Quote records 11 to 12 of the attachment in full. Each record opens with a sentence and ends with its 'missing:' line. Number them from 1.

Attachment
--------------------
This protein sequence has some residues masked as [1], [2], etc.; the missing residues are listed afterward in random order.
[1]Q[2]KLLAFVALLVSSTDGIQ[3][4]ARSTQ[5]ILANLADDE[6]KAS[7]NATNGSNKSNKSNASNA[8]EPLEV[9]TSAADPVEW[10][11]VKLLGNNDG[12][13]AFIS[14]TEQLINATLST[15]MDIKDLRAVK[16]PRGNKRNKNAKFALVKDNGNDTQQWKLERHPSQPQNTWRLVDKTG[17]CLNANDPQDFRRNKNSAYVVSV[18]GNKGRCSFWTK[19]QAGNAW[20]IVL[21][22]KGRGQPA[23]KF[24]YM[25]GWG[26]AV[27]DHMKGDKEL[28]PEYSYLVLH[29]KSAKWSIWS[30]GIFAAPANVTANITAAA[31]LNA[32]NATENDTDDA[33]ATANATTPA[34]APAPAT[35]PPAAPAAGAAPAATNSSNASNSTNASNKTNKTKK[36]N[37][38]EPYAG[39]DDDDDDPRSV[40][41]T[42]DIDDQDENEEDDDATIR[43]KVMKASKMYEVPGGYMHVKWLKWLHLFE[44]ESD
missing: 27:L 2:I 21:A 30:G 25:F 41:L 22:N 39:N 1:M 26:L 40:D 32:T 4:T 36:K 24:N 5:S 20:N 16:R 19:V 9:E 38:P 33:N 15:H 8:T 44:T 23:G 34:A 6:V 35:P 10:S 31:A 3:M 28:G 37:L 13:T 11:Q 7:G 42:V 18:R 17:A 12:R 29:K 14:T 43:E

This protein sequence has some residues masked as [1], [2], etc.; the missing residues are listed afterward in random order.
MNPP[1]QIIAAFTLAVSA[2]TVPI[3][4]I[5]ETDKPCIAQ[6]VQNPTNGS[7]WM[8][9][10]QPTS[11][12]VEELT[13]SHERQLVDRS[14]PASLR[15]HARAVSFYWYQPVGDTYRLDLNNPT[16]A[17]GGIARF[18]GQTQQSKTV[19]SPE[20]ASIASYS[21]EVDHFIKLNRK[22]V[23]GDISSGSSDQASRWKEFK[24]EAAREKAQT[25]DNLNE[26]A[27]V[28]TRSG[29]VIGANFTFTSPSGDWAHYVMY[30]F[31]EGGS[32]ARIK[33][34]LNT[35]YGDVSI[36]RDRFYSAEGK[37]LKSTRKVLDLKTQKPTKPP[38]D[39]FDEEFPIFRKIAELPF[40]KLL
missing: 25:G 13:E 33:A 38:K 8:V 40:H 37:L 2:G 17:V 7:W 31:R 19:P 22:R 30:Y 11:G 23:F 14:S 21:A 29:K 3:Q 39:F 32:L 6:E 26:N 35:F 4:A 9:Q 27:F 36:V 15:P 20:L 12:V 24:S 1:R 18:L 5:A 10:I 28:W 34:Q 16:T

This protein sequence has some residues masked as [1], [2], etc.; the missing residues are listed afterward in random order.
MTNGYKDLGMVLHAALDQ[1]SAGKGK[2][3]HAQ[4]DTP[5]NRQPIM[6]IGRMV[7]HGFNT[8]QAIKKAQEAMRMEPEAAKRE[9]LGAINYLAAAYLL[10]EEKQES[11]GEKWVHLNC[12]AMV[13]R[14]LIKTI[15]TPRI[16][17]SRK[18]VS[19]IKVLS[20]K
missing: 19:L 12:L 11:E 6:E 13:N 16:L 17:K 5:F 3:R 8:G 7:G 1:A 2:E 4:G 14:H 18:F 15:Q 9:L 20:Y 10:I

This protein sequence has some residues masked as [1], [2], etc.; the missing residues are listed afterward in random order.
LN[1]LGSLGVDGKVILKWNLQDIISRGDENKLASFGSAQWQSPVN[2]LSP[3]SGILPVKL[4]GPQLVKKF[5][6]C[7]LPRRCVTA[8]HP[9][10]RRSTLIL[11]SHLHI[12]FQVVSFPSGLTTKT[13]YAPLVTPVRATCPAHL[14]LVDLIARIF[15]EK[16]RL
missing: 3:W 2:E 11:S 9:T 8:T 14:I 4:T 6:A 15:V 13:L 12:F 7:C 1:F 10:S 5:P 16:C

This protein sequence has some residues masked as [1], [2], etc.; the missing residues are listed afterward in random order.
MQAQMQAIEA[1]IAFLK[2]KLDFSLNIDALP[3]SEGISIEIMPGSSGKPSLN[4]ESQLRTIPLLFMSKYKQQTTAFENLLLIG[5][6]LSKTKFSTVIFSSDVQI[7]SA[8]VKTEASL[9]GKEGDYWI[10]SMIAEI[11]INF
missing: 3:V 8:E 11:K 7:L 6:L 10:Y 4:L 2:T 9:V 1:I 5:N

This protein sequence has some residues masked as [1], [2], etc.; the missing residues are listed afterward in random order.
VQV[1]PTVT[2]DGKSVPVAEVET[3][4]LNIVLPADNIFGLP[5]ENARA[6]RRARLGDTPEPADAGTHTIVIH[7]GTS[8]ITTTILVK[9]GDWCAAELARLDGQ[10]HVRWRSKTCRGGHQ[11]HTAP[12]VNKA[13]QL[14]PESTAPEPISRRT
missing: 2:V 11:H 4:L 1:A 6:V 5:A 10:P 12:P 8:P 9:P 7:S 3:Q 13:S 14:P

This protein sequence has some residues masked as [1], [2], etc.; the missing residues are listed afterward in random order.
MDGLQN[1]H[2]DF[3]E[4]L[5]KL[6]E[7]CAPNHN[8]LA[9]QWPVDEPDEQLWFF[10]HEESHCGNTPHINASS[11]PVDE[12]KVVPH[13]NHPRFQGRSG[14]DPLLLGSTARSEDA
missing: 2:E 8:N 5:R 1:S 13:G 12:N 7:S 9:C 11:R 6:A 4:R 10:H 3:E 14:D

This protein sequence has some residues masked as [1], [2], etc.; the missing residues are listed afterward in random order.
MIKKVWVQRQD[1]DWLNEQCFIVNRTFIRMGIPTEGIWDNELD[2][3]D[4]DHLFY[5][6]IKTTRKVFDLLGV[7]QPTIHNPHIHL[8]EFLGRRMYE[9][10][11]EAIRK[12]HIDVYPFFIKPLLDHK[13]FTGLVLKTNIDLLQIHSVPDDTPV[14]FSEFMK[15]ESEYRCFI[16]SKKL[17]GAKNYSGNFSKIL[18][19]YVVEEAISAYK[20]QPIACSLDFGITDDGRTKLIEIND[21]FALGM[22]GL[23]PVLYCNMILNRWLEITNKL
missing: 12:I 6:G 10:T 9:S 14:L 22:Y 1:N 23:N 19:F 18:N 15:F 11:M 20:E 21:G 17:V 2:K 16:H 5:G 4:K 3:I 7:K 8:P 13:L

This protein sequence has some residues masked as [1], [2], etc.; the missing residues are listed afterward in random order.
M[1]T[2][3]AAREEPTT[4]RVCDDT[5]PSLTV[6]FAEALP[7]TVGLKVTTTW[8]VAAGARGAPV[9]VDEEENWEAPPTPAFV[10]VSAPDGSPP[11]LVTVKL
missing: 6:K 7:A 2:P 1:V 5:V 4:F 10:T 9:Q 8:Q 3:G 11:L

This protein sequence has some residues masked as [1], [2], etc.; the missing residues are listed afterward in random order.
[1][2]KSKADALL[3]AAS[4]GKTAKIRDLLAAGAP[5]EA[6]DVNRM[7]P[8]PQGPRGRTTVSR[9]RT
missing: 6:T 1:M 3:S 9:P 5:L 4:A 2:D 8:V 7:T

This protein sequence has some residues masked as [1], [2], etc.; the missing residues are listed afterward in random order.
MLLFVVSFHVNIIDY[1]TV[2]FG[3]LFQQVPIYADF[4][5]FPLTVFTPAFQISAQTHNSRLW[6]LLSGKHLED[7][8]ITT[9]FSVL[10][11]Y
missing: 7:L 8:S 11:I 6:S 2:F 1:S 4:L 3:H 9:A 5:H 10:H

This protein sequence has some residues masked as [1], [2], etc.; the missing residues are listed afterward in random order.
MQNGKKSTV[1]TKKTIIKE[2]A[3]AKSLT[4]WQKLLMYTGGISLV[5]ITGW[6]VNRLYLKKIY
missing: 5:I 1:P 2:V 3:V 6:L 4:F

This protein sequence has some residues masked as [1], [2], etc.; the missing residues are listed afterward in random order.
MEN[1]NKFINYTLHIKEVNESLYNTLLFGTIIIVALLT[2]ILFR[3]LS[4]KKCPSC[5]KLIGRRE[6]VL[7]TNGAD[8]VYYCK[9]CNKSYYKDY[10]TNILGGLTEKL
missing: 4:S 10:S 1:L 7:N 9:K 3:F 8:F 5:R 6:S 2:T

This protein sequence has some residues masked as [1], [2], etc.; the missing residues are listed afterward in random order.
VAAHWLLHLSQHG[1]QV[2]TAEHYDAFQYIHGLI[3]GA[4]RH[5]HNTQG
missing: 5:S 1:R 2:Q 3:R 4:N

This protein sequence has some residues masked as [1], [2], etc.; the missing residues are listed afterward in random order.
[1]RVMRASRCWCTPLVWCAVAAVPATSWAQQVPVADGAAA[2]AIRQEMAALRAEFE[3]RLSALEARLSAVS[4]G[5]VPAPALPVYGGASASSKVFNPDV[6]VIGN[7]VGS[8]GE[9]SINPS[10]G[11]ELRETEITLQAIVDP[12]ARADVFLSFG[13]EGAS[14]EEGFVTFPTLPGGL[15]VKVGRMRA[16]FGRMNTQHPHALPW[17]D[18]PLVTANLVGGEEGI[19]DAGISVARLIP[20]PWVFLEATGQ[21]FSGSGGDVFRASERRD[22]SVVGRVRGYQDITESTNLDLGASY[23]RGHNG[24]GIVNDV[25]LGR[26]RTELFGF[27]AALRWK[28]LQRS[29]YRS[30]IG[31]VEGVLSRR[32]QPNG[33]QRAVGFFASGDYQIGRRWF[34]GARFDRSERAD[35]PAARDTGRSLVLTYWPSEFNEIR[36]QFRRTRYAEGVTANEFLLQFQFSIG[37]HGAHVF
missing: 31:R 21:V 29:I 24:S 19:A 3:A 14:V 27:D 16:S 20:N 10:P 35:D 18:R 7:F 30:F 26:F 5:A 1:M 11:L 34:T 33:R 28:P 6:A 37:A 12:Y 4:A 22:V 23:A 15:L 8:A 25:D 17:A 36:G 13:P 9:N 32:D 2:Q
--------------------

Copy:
This protein sequence has some residues masked as [1], [2], etc.; the missing residues are listed afterward in random order.
MLLFVVSFHVNIIDY[1]TV[2]FG[3]LFQQVPIYADF[4][5]FPLTVFTPAFQISAQTHNSRLW[6]LLSGKHLED[7][8]ITT[9]FSVL[10][11]Y
missing: 7:L 8:S 11:I 6:S 2:F 1:S 4:L 3:H 9:A 5:H 10:H

This protein sequence has some residues masked as [1], [2], etc.; the missing residues are listed afterward in random order.
MQNGKKSTV[1]TKKTIIKE[2]A[3]AKSLT[4]WQKLLMYTGGISLV[5]ITGW[6]VNRLYLKKIY
missing: 5:I 1:P 2:V 3:V 6:L 4:F